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People v. Castro

OPINION FILED MAY 17, 1983.

THE PEOPLE OF THE STATE OF ILLINOIS, PLAINTIFF-APPELLEE,

v.

HENRY CASTRO, DEFENDANT-APPELLANT.



Appeal from the Circuit Court of Cook County; the Hon. William Cousins, Jr., Judge, presiding.

JUSTICE PERLIN DELIVERED THE OPINION OF THE COURT:

Defendant, Henry Castro, was charged in an information with attempted murder, aggravated battery and armed violence. On March 10, 1980, following a jury trial held in defendant's absence, defendant was found guilty of all charges. On April 9, 1980, defendant was sentenced in absentia to serve three concurrent 15-year terms of imprisonment in the Illinois Department of Corrections.

On appeal, defendant contends that he was not admonished that he could be tried in absentia if he failed to appear for trial; that the statutory procedures for trying him in absentia were not followed; that he was denied his right to counsel of his own choice; that it was error to sentence him in absentia; that the aggravated battery and armed violence convictions should be vacated; and that the sentence of 15 years for attempted murder is excessive. For the reasons which follow, we vacate defendant's convictions for aggravated battery and armed violence and affirm his conviction for attempted murder and the sentence imposed thereon.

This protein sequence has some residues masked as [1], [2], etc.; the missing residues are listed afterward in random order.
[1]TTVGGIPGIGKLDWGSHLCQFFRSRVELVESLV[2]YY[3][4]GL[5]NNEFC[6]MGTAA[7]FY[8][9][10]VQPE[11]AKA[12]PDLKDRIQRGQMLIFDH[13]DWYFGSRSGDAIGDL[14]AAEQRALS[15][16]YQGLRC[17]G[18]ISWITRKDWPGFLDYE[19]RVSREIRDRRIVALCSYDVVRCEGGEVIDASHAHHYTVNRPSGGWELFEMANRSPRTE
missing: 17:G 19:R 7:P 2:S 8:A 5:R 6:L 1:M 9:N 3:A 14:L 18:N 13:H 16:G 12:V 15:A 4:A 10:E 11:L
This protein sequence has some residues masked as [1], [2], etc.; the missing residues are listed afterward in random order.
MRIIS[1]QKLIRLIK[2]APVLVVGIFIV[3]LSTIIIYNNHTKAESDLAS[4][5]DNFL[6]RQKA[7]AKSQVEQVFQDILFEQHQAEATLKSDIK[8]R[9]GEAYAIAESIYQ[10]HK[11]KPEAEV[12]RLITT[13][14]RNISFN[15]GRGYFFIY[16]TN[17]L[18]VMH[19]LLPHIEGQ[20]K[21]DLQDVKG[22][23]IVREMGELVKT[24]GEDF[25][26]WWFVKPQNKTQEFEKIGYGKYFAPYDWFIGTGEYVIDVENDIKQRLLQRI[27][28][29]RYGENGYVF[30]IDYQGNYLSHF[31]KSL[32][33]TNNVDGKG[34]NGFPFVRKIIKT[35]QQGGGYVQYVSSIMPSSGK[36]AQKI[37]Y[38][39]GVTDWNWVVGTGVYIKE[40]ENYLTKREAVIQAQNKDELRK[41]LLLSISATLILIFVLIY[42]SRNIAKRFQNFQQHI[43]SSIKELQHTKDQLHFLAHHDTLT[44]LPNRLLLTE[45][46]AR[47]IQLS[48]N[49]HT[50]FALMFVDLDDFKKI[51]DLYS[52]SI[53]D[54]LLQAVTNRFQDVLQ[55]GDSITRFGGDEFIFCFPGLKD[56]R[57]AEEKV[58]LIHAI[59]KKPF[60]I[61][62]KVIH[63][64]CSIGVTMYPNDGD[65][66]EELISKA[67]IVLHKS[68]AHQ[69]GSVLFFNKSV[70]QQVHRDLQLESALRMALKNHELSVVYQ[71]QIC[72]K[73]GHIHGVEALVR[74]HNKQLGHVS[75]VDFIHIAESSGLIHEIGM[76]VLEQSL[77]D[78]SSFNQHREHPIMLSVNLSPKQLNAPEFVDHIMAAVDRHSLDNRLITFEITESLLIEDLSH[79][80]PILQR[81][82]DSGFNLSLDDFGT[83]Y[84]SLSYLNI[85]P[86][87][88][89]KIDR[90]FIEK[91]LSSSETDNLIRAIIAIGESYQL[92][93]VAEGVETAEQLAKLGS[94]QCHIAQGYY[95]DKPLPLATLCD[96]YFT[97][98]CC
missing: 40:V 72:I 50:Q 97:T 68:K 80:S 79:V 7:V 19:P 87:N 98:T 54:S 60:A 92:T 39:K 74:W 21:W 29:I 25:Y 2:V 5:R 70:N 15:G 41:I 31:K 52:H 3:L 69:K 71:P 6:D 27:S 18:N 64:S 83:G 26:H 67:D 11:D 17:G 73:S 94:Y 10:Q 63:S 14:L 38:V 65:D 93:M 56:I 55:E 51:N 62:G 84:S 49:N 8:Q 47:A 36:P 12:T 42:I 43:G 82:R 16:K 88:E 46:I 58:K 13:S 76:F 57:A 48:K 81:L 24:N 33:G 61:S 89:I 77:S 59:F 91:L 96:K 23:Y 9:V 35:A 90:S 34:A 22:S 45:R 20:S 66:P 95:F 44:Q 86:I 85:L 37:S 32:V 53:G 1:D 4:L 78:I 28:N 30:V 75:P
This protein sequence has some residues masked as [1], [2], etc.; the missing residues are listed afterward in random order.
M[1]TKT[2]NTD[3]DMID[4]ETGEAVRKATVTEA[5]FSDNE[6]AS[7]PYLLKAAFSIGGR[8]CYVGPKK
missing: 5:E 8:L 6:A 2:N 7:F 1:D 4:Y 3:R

At trial, the State's evidence showed that on the night of June 12, 1979, Eugene Tasior, a member of a street gang called the "Paulina and Barry Community," was arrested for committing a battery against defendant and for theft. The next morning, Tasior appeared in court on these charges and was accompanied by his cousin, Thomas Dosch, who belonged to the same street gang. Defendant was also present in court. The record does not reflect what transpired at this hearing.